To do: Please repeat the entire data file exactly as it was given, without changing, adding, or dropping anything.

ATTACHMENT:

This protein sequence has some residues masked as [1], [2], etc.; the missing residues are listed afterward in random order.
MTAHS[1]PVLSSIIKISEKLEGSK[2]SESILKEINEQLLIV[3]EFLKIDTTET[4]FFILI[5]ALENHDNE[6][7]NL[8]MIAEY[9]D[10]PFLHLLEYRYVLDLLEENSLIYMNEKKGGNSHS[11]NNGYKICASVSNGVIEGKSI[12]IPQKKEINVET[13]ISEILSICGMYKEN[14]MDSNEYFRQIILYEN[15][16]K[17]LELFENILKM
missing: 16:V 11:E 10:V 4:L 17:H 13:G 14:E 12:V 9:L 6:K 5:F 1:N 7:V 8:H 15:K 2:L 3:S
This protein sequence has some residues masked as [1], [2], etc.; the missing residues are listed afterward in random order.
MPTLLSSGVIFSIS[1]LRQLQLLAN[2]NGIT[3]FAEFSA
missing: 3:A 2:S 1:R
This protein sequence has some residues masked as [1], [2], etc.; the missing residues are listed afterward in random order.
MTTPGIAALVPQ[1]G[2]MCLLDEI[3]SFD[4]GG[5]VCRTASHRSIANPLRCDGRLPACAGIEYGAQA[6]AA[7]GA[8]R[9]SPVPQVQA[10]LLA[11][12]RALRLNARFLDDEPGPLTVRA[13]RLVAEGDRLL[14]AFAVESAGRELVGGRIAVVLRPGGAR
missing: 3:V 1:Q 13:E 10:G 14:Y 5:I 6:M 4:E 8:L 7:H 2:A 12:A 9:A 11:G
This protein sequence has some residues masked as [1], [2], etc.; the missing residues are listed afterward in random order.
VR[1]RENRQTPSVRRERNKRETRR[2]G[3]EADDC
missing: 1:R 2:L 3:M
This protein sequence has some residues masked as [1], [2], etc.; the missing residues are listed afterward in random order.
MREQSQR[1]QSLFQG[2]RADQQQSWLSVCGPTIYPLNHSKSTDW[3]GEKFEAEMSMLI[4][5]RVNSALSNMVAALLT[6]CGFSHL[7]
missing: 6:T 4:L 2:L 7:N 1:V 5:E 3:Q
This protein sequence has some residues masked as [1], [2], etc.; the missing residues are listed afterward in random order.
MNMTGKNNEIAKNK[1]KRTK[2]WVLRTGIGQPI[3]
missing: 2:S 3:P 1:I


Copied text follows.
This protein sequence has some residues masked as [1], [2], etc.; the missing residues are listed afterward in random order.
MTAHS[1]PVLSSIIKISEKLEGSK[2]SESILKEINEQLLIV[3]EFLKIDTTET[4]FFILI[5]ALENHDNE[6][7]NL[8]MIAEY[9]D[10]PFLHLLEYRYVLDLLEENSLIYMNEKKGGNSHS[11]NNGYKICASVSNGVIEGKSI[12]IPQKKEINVET[13]ISEILSICGMYKEN[14]MDSNEYFRQIILYEN[15][16]K[17]LELFENILKM
missing: 16:V 11:E 10:V 4:L 17:H 13:G 14:E 12:V 9:L 6:K 5:F 1:N 7:V 8:H 15:K 2:L 3:S
This protein sequence has some residues masked as [1], [2], etc.; the missing residues are listed afterward in random order.
MPTLLSSGVIFSIS[1]LRQLQLLAN[2]NGIT[3]FAEFSA
missing: 3:A 2:S 1:R
This protein sequence has some residues masked as [1], [2], etc.; the missing residues are listed afterward in random order.
MTTPGIAALVPQ[1]G[2]MCLLDEI[3]SFD[4]GG[5]VCRTASHRSIANPLRCDGRLPACAGIEYGAQA[6]AA[7]GA[8]R[9]SPVPQVQA[10]LLA[11][12]RALRLNARFLDDEPGPLTVRA[13]RLVAEGDRLL[14]AFAVESAGRELVGGRIAVVLRPGGAR
missing: 3:V 1:Q 13:E 10:G 14:Y 5:I 6:M 4:E 8:L 7:H 2:A 12:A 9:A 11:G
This protein sequence has some residues masked as [1], [2], etc.; the missing residues are listed afterward in random order.
VR[1]RENRQTPSVRRERNKRETRR[2]G[3]EADDC
missing: 1:R 2:L 3:M
This protein sequence has some residues masked as [1], [2], etc.; the missing residues are listed afterward in random order.
MREQSQR[1]QSLFQG[2]RADQQQSWLSVCGPTIYPLNHSKSTDW[3]GEKFEAEMSMLI[4][5]RVNSALSNMVAALLT[6]CGFSHL[7]
missing: 6:T 4:L 2:L 7:N 1:V 5:E 3:Q
This protein sequence has some residues masked as [1], [2], etc.; the missing residues are listed afterward in random order.
MNMTGKNNEIAKNK[1]KRTK[2]WVLRTGIGQPI[3]
missing: 2:S 3:P 1:I